A discovery in Western Australia suggests that living organisms may have existed as long as 4.1bn years ago. That dramatically reduces the time between the Earth forming (about 4.6 billion years ago) and the emergence of life.
US scientists, led by Dr Mark Harrison, from the University of California at Los Angeles, found specks of graphite with the hallmark of biological origin trapped within immensely old zircon crystals from Jack Hills, Western Australia.
The graphite was enriched with 12C, a “light” carbon isotope, or atomic strain, normally associated with living things, the scientists say in a study published in the journal Proceedings of the National Academy of Sciences.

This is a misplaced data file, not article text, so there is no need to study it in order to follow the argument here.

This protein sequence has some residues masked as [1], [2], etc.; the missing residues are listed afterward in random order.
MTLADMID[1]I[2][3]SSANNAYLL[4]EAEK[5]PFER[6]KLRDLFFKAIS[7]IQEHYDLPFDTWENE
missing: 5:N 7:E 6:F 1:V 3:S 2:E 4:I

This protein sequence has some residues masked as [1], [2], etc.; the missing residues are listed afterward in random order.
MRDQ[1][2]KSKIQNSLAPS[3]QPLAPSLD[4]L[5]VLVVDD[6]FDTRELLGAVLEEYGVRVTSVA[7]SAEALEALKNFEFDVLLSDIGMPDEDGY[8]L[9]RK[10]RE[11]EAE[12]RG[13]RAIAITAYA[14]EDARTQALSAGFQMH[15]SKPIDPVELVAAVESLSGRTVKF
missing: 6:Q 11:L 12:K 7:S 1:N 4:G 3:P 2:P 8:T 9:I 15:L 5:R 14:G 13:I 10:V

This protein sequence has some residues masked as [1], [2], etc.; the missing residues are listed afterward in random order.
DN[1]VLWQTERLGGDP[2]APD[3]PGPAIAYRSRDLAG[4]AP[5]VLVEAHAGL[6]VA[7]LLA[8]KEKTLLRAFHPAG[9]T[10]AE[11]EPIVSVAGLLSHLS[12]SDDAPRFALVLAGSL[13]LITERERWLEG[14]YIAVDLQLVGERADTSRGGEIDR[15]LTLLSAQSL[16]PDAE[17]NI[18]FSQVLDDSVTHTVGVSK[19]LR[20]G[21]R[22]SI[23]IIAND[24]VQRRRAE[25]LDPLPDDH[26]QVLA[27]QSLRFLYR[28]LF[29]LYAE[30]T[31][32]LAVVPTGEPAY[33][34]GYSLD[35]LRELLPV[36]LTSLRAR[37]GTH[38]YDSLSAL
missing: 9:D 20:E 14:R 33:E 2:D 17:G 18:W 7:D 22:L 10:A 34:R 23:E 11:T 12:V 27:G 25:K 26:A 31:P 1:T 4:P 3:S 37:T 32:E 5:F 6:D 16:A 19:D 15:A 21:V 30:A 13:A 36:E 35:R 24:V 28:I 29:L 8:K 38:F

“This study extends the terrestrial carbon isotope record around 300 million years beyond the previously oldest-measured samples from south-west Greenland,” the scientists wrote.
However, they cautioned that some non-biological processes could also produce the light form of carbon, notably meteorite impacts.
But the amount of extra-terrestrial carbon needed to account for the findings made meteorites an unlikely source.
“A biogenic origin seems at least as plausible,” the scientists said.
Bill Condie is a science journalist based in Adelaide, Australia.
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